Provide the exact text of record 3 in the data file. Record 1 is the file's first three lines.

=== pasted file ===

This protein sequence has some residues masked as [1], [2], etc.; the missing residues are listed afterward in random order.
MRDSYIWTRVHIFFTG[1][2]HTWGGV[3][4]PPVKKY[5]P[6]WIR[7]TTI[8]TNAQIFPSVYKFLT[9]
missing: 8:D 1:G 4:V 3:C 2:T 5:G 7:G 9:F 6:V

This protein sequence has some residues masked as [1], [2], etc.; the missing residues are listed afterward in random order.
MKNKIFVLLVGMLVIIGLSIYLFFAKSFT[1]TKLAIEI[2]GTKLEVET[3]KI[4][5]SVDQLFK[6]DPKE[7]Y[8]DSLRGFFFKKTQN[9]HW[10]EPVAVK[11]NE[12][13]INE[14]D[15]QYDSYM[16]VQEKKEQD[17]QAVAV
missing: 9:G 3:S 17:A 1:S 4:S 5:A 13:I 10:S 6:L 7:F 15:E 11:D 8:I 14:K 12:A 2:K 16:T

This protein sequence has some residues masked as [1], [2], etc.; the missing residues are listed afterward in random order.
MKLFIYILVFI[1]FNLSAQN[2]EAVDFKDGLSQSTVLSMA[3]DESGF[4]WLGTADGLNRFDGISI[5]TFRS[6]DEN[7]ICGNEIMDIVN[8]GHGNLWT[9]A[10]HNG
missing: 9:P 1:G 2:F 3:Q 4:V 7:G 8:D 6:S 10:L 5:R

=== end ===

This protein sequence has some residues masked as [1], [2], etc.; the missing residues are listed afterward in random order.
MKLFIYILVFI[1]FNLSAQN[2]EAVDFKDGLSQSTVLSMA[3]DESGF[4]WLGTADGLNRFDGISI[5]TFRS[6]DEN[7]ICGNEIMDIVN[8]GHGNLWT[9]A[10]HNG
missing: 9:P 1:G 2:F 3:Q 4:V 7:G 8:D 6:S 10:L 5:R